8. International Partnership for Human RightsRaising key human rights concerns during visit of Turkmenistan's foreign minister
  9. Nordic Council of MinistersState of the Nordic Region presented in Brussels
  10. Nordic Council of MinistersThe vital bioeconomy. New issue of “Sustainable Growth the Nordic Way” out now
  11. Nordic Council of MinistersThe Nordic gender effect goes international
  12. Nordic Council of MinistersPaula Lehtomaki from Finland elected as the Council's first female Secretary General

Latest News

  1. Brexit delay 'reasonable', as May tries cross-party talks
  2. MEPs allow Draghi's membership of secretive bank group
  3. EU parliament backs Morocco deal despite row
  4. Barnier open to 'future relations' talks if UK red lines shift
  5. German spies to monitor far-right AfD party
  6. On Morocco, will the EU ignore its own court?
  7. UK parliament rejects May's Brexit deal in historic defeat
  8. EU suggests majority vote on digital tax by 2025

Stakeholders' Highlights

  1. Nordic Council of MinistersNordic design sets the stage at COP24, running a competition for sustainable chairs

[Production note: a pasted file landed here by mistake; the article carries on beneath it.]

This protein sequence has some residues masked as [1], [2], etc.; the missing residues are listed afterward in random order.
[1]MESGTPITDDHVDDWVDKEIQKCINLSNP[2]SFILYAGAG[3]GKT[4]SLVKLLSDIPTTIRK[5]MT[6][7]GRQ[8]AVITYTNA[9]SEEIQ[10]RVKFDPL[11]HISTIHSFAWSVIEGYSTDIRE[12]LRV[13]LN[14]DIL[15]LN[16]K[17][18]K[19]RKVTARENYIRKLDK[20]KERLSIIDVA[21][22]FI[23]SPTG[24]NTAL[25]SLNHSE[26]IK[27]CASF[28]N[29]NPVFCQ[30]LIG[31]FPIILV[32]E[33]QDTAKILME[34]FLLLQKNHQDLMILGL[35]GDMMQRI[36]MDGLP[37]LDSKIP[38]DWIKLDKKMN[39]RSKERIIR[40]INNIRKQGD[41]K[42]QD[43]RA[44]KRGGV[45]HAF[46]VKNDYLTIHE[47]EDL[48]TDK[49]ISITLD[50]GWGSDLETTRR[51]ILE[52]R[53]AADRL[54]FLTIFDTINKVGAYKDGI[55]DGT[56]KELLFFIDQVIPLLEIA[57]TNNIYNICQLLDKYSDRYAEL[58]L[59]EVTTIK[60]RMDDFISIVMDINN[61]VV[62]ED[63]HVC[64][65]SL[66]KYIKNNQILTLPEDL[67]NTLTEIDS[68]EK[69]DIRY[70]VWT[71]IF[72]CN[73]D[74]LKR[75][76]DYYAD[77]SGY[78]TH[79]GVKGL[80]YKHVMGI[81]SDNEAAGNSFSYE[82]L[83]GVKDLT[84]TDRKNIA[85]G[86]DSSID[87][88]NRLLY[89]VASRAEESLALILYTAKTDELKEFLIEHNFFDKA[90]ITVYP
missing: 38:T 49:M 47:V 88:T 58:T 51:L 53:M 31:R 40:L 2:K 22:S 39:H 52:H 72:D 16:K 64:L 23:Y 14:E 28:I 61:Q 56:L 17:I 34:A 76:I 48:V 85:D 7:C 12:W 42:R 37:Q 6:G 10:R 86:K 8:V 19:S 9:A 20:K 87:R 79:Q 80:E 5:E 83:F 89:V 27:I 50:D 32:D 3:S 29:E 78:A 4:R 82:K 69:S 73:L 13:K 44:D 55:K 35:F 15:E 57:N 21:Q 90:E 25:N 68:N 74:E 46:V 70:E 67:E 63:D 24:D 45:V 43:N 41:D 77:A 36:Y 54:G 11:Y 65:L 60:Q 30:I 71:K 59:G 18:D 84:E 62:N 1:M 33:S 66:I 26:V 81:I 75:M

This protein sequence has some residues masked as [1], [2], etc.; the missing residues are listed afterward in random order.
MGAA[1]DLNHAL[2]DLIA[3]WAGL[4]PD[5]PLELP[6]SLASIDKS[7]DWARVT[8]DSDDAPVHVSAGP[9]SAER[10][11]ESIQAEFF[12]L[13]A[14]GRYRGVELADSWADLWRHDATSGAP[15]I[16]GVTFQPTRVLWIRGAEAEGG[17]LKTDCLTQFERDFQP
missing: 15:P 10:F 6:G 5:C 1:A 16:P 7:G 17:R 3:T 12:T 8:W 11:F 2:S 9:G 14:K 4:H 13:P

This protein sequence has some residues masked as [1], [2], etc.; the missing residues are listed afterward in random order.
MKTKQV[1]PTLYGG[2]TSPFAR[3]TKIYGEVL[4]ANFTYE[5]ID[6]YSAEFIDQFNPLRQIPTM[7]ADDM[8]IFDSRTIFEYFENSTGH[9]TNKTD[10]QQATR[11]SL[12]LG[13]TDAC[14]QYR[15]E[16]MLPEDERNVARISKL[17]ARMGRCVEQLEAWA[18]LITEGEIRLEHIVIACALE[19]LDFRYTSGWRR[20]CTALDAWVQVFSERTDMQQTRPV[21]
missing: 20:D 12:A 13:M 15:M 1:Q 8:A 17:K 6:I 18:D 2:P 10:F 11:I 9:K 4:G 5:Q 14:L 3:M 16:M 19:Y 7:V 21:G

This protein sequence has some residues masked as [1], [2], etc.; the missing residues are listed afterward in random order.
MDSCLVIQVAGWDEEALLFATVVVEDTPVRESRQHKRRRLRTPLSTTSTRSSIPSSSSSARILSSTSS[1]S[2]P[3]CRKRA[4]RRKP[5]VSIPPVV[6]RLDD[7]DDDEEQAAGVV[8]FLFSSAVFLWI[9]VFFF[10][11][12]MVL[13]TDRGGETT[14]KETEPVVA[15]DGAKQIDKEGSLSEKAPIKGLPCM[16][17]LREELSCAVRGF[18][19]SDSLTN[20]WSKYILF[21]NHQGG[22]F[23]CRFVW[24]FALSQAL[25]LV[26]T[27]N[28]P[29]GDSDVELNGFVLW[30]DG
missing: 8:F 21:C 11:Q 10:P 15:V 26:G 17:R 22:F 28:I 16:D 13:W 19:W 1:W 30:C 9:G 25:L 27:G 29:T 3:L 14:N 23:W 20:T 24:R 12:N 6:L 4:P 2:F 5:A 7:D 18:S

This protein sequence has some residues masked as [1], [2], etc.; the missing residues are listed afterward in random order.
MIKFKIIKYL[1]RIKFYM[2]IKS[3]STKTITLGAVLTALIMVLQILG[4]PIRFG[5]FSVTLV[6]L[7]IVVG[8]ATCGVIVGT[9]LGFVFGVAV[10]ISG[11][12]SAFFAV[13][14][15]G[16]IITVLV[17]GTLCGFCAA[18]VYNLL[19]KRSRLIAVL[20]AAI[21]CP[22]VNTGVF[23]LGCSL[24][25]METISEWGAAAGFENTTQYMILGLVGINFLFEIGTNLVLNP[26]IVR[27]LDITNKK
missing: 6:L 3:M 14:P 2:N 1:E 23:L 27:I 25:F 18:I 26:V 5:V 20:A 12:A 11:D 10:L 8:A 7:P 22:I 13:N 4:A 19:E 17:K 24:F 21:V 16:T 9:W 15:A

2. Counter BalanceIn Kenya, a motorway funded by the European Investment Bank runs over roadside dwellers
  3. ACCACompany Law Package: Making the Best of Digital and Cross Border Mobility,
  4. International Partnership for Human RightsCivil Society Worried About Shortcomings in EU-Kyrgyzstan Human Rights Dialogue
  5. UNESDAThe European Soft Drinks Industry Supports over 1.7 Million Jobs
  6. Mission of China to the EUJointly Building Belt and Road Initiative Leads to a Better Future for All
  7. International Partnership for Human RightsCivil society asks PACE to appoint Rapporteur to probe issue of political prisoners in Azerbaijan
  8. ACCASocial Mobility – How Can We Increase Opportunities Through Training and Education?
  9. Nordic Council of MinistersEnergy Solutions for a Greener Tomorrow
  10. UNICEFWhat Kind of Europe Do Children Want? Unicef & Eurochild Launch Survey on the Europe Kids Want
  11. Nordic Council of MinistersNordic Countries Take a Stand for Climate-Smart Energy Solutions
  12. Mission of China to the EUChina: Work Together for a Better Globalisation

Join EUobserver

Support quality EU news

Join us